Earworms – December 5

Ooh, put it away, Kate!

“Why waste money on psychotherapy when you can listen to the B Minor Mass?”
Michael Torke

The Clovers – Blue Velvet
Most people know this song by Bobby Vinton, which was a hit in 1961 and again in the 80s when the film of that name came out. The Clovers were one of the top vocal groups of the 50s, often recording comedy (“Love Potion Number 9″) and upbeat songs. However, on this they sounded more like either The Orioles (a top 40s group) or even The Ink Spots. This was the original recording of the song.
RockingMitch

The 6ths featuring Katherine Whalen – You You You You
I got this song from one of the Oxford American Music Samplers (hat tip TreeFrogDemon). (Katherine Whalen of the Squirrel Nut Zippers). This is so earwormy!
SpottedRichard

Icehouse – Crazy
I really, really loved this song when it was released, and I still think it’s ace. I used to feel very sorry for the character. Icehouse were an Australian rock band who veered towards pop (or, at least, they did on the album that this track comes from). Please ignore the fake radio bit at the beginning; I nabbed this from Youtube, and that nonsense was part of the official video.
Zalamanda

Anna Calvi – Blackout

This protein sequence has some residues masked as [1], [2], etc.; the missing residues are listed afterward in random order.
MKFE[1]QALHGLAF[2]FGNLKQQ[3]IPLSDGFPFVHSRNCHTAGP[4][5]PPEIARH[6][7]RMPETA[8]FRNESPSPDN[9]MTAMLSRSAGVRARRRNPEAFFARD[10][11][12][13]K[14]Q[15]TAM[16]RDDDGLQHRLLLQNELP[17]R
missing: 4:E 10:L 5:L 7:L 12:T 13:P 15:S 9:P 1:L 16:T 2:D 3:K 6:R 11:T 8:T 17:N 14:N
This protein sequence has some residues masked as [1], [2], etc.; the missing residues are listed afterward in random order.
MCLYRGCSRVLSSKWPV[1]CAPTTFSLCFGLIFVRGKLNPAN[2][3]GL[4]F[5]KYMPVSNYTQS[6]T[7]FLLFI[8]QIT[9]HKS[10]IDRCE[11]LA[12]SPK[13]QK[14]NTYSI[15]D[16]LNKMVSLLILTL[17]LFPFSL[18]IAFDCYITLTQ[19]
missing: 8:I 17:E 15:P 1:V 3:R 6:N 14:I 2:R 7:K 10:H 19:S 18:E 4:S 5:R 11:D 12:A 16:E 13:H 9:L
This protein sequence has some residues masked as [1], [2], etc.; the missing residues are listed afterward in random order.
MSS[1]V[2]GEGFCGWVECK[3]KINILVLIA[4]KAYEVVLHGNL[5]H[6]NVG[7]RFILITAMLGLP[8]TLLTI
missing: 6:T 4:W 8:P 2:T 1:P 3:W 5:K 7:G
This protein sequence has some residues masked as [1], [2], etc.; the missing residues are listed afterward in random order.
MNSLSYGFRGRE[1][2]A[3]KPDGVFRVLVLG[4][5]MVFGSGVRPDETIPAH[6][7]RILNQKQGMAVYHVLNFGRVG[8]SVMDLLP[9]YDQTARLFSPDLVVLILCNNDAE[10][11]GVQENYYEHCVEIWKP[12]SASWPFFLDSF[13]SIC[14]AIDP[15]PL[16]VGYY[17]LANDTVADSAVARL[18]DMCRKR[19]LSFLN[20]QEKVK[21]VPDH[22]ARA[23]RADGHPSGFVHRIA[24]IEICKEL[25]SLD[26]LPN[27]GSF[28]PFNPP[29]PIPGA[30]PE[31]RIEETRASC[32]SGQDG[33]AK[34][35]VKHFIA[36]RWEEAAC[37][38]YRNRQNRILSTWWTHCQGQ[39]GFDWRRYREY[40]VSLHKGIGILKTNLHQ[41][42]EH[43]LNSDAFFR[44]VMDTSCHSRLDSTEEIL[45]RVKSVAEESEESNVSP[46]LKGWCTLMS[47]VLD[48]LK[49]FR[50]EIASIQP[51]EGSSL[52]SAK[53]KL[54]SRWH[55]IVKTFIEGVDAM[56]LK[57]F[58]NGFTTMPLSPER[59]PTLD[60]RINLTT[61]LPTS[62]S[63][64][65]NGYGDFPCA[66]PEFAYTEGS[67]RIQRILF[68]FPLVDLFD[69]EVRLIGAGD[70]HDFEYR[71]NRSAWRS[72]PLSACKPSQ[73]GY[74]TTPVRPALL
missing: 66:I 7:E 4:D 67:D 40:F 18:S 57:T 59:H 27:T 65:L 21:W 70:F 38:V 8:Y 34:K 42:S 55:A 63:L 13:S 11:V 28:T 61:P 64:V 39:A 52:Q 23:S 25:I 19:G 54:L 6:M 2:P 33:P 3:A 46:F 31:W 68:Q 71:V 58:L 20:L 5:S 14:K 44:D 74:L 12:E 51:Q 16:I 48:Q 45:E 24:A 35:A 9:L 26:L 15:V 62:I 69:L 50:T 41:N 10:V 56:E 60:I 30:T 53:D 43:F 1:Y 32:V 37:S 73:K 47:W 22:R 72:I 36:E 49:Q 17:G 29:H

Forget the unfavourable comparisons with PJ Harvey, simply because it’s a forceful woman with a guitar; this is less angsty and more operatic, from a pretty impressive debut album, and the world is certainly big enough for the two of them.
Abahachi

Eurythmics – Love Is A Stranger
With their “Sweet Dreams” album, Annie and Dave proved that you could make distinctive, characterful, powerful music with synthesizers – and music that wouldn’t have worked on guitars. Nearly 30 years on, it still sounds fresh to me.
bishbosh

Rowetta – And I’m Telling You I’m Not Going
Rowetta was a backing singer for The Happy Mondays. Then she was a losing contestant on the first series of the X-Factor. She released one album. It may well have sold one copy. If so, I’ve got it. This song from the musical Dream Girls could have been written for her. Bigger and better and utterly bonkers. Rowetta sends me.
Severin


Please send submissions to earworm@tincanland.com – thanks! OK, so I keep dithering over what is happening with Earworms over the festive period. But after consultation with Shoey, the upshot is: Normal Earworms set on 12 December, Xmas Earworms set on 17 December (Saturday), no Earworms on 19 December (to make way for Festive Spill tunes), Normal Earworms service resumed on Boxing Day. (And while I’m here, I’m very aware that a couple of contributors at least have had to wait an awfully long time for recent submissions to appear – apologies for that! They will feature in the next week or two, I promise! Thanks for your patience. It’s only cos everyone’s been so good at sending stuff in recently!)

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38 thoughts on “Earworms – December 5

  1. That Rowetta reminded me of good Donna Summer (in a week when all but the Eurythmics – you’re right bish, the synths should date Sweet Dreams but don’t. – sound like they are trying to be someone else). It made my Earworm week severin; perfect way to shake the weekend cobwebs.

    re Blue Velvet: Mitch are you sure this is the original? I thought Tony Bennet did it first.